As this year is coming to a close, I would like to thank my supervisor with a gift — a story on Finite Fields (FF).
Originally this is meant to be a challenge to myself — to explain FF in my own words. I feel I should be able to explain the topic in a simple way, and so I try to put down my thoughts.
My plan was to put the thoughts on this blog, but then I encounter a problem: how much math should I assume the reader will have? Since the blog is open to the world, I don’t want to exclude anyone interested in this topic. So the assumed math level keeps going down: can’t assume abstract algebra, can’t assume set theory, can’t assume logic, etc. Very quickly I’m back to the basics: assume a novice.
Explaining a math topic to a novice is not easy, but it should be easier than explaining to a theorem-prover!
There is a bit of struggle at first, since all FF books have math so densely packed that whatever is ‘simple’ are deeply hidden. Eventually I decide to abandon the usual math book format, switching to a story-style.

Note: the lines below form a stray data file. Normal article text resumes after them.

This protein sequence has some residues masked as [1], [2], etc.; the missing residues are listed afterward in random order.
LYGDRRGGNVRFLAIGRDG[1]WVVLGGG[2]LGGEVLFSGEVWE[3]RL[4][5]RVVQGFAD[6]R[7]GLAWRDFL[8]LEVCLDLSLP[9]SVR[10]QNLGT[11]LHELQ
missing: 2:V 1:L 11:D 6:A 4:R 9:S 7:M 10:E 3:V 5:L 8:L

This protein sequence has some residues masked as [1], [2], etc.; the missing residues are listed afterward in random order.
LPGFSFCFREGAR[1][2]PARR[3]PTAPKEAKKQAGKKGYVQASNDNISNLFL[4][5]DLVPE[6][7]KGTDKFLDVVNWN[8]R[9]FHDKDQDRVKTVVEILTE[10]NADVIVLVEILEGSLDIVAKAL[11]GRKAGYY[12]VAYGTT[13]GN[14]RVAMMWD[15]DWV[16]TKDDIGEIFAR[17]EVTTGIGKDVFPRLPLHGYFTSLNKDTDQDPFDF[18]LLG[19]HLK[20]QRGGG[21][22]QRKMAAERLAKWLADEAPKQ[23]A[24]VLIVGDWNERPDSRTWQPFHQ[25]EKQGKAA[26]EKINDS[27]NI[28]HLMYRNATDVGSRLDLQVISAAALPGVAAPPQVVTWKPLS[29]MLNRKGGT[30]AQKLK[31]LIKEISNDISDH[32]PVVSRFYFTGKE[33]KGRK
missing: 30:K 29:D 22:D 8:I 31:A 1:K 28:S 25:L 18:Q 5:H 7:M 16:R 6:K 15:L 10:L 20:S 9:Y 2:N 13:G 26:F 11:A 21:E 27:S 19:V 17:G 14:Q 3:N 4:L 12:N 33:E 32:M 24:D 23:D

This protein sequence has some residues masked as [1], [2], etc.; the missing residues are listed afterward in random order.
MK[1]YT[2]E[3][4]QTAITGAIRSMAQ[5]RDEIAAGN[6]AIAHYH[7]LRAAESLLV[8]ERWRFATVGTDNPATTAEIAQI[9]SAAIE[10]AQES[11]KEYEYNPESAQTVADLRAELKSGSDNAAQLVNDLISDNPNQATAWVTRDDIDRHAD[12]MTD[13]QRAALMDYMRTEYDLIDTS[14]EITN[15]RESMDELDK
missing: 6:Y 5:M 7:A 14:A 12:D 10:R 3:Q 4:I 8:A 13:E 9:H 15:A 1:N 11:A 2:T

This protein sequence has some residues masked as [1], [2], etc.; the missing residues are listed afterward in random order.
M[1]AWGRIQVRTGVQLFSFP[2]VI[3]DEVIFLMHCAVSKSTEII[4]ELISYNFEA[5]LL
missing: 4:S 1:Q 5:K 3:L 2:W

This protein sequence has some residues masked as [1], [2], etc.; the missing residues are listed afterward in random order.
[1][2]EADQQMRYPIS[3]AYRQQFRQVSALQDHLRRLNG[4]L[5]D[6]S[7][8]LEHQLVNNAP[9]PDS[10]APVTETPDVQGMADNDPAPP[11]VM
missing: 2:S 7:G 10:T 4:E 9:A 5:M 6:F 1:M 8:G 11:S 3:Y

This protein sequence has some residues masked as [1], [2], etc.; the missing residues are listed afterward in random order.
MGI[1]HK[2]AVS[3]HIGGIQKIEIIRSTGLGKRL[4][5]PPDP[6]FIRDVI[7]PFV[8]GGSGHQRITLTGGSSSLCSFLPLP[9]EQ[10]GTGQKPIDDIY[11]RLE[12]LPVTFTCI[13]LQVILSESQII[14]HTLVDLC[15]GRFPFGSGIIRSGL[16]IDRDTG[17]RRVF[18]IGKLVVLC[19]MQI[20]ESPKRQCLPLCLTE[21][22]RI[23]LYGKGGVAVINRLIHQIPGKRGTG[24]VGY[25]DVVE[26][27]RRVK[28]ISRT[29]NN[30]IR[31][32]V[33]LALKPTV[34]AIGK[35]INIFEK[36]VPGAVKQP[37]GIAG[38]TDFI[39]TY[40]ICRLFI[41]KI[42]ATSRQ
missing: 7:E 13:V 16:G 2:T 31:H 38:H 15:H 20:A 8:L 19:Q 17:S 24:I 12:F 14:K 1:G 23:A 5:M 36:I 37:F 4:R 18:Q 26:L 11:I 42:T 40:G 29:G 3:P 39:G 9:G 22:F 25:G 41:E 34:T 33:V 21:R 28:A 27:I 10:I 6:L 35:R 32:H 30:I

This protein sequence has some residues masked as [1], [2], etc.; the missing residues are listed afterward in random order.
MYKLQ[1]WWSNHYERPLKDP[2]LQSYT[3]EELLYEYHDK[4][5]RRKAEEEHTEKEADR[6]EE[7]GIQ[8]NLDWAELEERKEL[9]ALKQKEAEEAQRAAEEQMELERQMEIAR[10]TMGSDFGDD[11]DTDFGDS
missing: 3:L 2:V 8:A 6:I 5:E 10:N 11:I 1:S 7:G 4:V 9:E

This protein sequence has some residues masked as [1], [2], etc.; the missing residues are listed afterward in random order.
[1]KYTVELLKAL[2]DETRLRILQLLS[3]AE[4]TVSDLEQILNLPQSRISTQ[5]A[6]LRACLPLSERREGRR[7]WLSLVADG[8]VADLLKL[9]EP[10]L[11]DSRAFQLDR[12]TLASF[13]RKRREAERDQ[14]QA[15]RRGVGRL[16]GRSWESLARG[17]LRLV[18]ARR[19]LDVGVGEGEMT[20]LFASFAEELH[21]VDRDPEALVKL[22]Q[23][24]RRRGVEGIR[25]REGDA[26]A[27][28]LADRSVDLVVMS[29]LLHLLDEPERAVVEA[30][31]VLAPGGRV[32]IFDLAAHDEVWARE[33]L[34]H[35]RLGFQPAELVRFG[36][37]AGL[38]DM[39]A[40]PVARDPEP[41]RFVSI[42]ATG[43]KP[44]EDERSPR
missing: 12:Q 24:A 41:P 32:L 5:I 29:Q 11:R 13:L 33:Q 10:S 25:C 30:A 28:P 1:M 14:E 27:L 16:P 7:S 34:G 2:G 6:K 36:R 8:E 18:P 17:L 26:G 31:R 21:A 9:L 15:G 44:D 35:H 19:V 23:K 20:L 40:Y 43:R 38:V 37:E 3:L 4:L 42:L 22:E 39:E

This sort of suits me. When I read books on my own, there are always questions I ask (why can’t it be this or that) but no answers are forthcoming. The question remains at the back of my mind until I read another book and find the answer, but by then usually more questions have been collected without answers. I always wish there is someone nearby who will tell me, or guide me to the answer when my question is first raised.
By now I certainly have read many books on FF, so I would like to start from the beginning, ask myself questions, and try to answer them myself. By doing so, I clarify my thoughts, and gain a deeper understanding of FF. I can equip myself for my research work next year.
I am still developing the storyline. So far I think I’m on the right track.
As the story unfolds, I find that I’m going towards the basics of theorem-proving. This is quite unexpected, since only FF is in my original plan for the content. Maybe my recent reading of the HOL4 manuals is having an effect on my subconscious. Anyway, the twist to theorem-proving is quite natural in these talks of FF, which is most pleasing.
Here is the story.